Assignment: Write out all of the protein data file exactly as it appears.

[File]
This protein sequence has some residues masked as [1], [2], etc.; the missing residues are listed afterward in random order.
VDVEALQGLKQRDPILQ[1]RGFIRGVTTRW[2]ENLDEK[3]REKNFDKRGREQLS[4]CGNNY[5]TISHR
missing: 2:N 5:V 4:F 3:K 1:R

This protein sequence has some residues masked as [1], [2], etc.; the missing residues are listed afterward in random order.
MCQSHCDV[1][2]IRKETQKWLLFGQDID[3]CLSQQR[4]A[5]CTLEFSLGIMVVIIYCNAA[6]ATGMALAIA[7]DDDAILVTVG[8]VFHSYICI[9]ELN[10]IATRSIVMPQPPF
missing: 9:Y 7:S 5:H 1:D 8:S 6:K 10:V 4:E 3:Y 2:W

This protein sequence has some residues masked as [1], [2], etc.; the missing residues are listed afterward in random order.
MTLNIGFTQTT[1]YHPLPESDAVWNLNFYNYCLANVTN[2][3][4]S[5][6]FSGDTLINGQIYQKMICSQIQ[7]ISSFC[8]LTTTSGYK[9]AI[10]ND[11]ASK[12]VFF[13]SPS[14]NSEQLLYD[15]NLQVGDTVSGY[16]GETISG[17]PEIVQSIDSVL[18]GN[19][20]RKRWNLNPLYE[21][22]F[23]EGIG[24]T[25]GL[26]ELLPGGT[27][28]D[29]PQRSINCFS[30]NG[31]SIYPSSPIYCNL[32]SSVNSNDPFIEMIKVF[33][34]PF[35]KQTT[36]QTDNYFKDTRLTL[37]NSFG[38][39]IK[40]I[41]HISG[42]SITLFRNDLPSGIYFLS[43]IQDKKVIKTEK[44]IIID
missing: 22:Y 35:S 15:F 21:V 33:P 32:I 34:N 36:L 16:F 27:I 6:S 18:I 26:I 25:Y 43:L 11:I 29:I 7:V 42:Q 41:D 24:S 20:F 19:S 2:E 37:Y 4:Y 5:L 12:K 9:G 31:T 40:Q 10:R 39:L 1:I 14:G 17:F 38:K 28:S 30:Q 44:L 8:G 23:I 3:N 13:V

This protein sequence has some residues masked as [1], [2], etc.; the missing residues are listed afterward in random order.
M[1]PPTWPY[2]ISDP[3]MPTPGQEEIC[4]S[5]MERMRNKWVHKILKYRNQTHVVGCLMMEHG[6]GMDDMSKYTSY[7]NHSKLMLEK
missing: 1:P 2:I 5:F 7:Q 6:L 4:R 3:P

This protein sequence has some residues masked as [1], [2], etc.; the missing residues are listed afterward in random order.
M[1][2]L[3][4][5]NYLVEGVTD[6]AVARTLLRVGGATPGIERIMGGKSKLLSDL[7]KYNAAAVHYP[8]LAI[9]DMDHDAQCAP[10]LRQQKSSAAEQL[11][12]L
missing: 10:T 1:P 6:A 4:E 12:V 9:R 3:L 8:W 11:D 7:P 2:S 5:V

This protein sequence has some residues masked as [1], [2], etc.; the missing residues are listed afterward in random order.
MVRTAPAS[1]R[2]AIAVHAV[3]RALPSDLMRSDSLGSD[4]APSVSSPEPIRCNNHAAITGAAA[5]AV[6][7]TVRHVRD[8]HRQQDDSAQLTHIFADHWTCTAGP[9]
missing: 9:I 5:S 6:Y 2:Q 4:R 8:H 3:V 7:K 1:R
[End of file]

This protein sequence has some residues masked as [1], [2], etc.; the missing residues are listed afterward in random order.
VDVEALQGLKQRDPILQ[1]RGFIRGVTTRW[2]ENLDEK[3]REKNFDKRGREQLS[4]CGNNY[5]TISHR
missing: 2:N 5:V 4:F 3:K 1:R

This protein sequence has some residues masked as [1], [2], etc.; the missing residues are listed afterward in random order.
MCQSHCDV[1][2]IRKETQKWLLFGQDID[3]CLSQQR[4]A[5]CTLEFSLGIMVVIIYCNAA[6]ATGMALAIA[7]DDDAILVTVG[8]VFHSYICI[9]ELN[10]IATRSIVMPQPPF
missing: 9:Y 7:S 5:H 1:D 8:S 6:K 10:V 4:E 3:Y 2:W

This protein sequence has some residues masked as [1], [2], etc.; the missing residues are listed afterward in random order.
MTLNIGFTQTT[1]YHPLPESDAVWNLNFYNYCLANVTN[2][3][4]S[5][6]FSGDTLINGQIYQKMICSQIQ[7]ISSFC[8]LTTTSGYK[9]AI[10]ND[11]ASK[12]VFF[13]SPS[14]NSEQLLYD[15]NLQVGDTVSGY[16]GETISG[17]PEIVQSIDSVL[18]GN[19][20]RKRWNLNPLYE[21][22]F[23]EGIG[24]T[25]GL[26]ELLPGGT[27][28]D[29]PQRSINCFS[30]NG[31]SIYPSSPIYCNL[32]SSVNSNDPFIEMIKVF[33][34]PF[35]KQTT[36]QTDNYFKDTRLTL[37]NSFG[38][39]IK[40]I[41]HISG[42]SITLFRNDLPSGIYFLS[43]IQDKKVIKTEK[44]IIID
missing: 22:Y 35:S 15:F 21:V 33:P 32:I 34:N 36:L 16:F 27:I 6:S 18:I 26:I 25:Y 43:L 11:I 29:I 7:V 42:Q 41:D 24:S 20:F 19:S 2:E 37:Y 4:Y 5:L 12:K 9:G 31:T 40:Q 10:R 39:L 1:I 14:G 17:F 38:K 28:S 30:Q 44:L 8:G 23:I 3:N 13:V

This protein sequence has some residues masked as [1], [2], etc.; the missing residues are listed afterward in random order.
M[1]PPTWPY[2]ISDP[3]MPTPGQEEIC[4]S[5]MERMRNKWVHKILKYRNQTHVVGCLMMEHG[6]GMDDMSKYTSY[7]NHSKLMLEK
missing: 1:P 2:I 5:F 7:Q 6:L 4:R 3:P

This protein sequence has some residues masked as [1], [2], etc.; the missing residues are listed afterward in random order.
M[1][2]L[3][4][5]NYLVEGVTD[6]AVARTLLRVGGATPGIERIMGGKSKLLSDL[7]KYNAAAVHYP[8]LAI[9]DMDHDAQCAP[10]LRQQKSSAAEQL[11][12]L
missing: 10:T 1:P 6:A 4:E 12:V 9:R 3:L 8:W 11:D 7:P 2:S 5:V

This protein sequence has some residues masked as [1], [2], etc.; the missing residues are listed afterward in random order.
MVRTAPAS[1]R[2]AIAVHAV[3]RALPSDLMRSDSLGSD[4]APSVSSPEPIRCNNHAAITGAAA[5]AV[6][7]TVRHVRD[8]HRQQDDSAQLTHIFADHWTCTAGP[9]
missing: 9:I 5:S 6:Y 2:Q 4:R 8:H 3:V 7:K 1:R